Tommaso Flaminio is a Ramón y Cajal Researcher at the Artificial Intelligence Research Institute (IIIA), of the Spanish National Research Council. His research focusses on problems arising from uncertain reasoning, artificial intelligence and decision theory. With an academic background in mathematical logic and theoretical computer science, he develops new methods and techniques ranging from algebra to convex geometry, category theory, functional analysis and measure theory.
The project much profited by discussing foundational issues of reliable inference, techniques of reliable inference and foundations of rational inference with Tommaso Flaminio.
Bennett Holman an Assistant Professor of History and Philosophy of Science at Underwood International College at Yonsei University (Seoul, South Korea). He is interested in developing the intersection between medical and social epistemology. His current project is focused on articulating how scientific epistemology must be altered in areas of science that are heavily influenced by industry funding. Specifically, in areas such as medical (especially pharmaceutical) research: How should we evaluate and interpret evidence given that it is not produced as a good-faith effort by a community of truth-seekers? How can including the social dimension into epistemology bring to light problems that are obscured by focusing on an isolated knower confronting a fixed set of data? Finally, what are the ethical implications of the new role that scientific evidence is playing in medical decision making?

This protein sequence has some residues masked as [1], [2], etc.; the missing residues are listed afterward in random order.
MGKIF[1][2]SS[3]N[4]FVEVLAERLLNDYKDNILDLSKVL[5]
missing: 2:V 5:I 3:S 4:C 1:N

Professor Holman’s visit to the MCMP and continued exchange has helped and continues to help the project team in a number of ways. Of particular value are his insights into the social realm of medical epistemology.
Glenn Shafer is Professor at the Rutgers Business School – Newark and New Brunswick. He obtained his Ph.D. in mathematical statistics in 1973 from Princeton University. During is academic life he made numerous contributions to mathematics, statistics, and finance. He is one of the founding fathers of the Dempster-Shafer-Theory, which is a mathematical framework for modelling epistemic uncertainty. Among his most recent books “Probability and Finance: It’s Only a Game!” (2001, co-authored by Vladimir Vovk) provides a foundation for probability based on game theory rather than measure theory. “Algorithmic Learning in a Random World” (2005), a joint work with Vladimir Vovk and Alex Gammerman, describes how several important machine learning problems, such as density estimation in high-dimensional spaces, cannot be solved if the only assumption is randomness. Glenn Shafer has research interests in a great number of fields which led to publications in journals in statistics, philosophy, history, psychology, computer science, economics, engineering, accounting, and law. For more information, visit his website.
Professor Shafer’s expertise and views on evidence, evidence supporting hypotheses and uncertainty greatly stimulated the project team’s approach.
Here, you can read more about the seminar he thought at the MCMP.